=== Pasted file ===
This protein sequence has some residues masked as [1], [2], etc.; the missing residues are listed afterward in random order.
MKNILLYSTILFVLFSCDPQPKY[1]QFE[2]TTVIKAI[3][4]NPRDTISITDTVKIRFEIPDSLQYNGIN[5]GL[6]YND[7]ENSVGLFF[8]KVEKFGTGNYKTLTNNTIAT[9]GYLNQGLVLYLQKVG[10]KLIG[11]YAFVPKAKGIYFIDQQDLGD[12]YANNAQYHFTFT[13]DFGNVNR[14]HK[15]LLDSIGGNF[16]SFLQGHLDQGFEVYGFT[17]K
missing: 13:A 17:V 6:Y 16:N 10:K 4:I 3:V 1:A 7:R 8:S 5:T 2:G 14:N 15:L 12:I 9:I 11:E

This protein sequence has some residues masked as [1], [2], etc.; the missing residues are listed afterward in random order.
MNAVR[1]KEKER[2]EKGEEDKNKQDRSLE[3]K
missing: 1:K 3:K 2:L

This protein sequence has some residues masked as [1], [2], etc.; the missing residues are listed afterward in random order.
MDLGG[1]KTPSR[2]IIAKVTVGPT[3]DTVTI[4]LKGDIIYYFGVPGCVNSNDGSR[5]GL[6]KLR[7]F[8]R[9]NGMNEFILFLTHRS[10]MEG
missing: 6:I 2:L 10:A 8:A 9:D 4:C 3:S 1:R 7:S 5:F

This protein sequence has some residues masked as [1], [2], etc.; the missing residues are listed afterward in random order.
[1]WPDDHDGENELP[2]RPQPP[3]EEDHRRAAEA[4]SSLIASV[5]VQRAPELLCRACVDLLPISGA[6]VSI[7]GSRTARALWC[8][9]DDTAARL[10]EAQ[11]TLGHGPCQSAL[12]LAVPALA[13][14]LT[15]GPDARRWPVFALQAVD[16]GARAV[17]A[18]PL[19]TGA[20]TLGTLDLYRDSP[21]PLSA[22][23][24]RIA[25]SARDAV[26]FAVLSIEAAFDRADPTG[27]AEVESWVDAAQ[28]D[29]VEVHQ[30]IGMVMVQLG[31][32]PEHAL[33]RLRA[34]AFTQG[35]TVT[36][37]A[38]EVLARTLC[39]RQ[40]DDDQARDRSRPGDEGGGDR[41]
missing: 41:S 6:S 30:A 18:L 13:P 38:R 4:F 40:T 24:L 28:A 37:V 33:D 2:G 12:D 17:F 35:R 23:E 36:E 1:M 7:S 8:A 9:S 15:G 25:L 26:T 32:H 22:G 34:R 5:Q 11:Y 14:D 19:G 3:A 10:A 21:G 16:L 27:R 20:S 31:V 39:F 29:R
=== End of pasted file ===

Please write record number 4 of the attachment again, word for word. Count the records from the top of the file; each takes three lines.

This protein sequence has some residues masked as [1], [2], etc.; the missing residues are listed afterward in random order.
[1]WPDDHDGENELP[2]RPQPP[3]EEDHRRAAEA[4]SSLIASV[5]VQRAPELLCRACVDLLPISGA[6]VSI[7]GSRTARALWC[8][9]DDTAARL[10]EAQ[11]TLGHGPCQSAL[12]LAVPALA[13][14]LT[15]GPDARRWPVFALQAVD[16]GARAV[17]A[18]PL[19]TGA[20]TLGTLDLYRDSP[21]PLSA[22][23][24]RIA[25]SARDAV[26]FAVLSIEAAFDRADPTG[27]AEVESWVDAAQ[28]D[29]VEVHQ[30]IGMVMVQLG[31][32]PEHAL[33]RLRA[34]AFTQG[35]TVT[36][37]A[38]EVLARTLC[39]RQ[40]DDDQARDRSRPGDEGGGDR[41]
missing: 41:S 6:S 30:A 18:L 13:P 38:R 4:F 40:T 24:L 28:A 37:V 33:D 2:G 12:D 17:F 35:R 23:E 36:E 1:M 7:S 8:A 9:S 15:G 25:L 26:T 32:H 22:G 34:R 5:Q 11:Y 14:D 19:G 3:A 10:A 21:G 16:L 27:R 20:S 31:V 39:F 29:R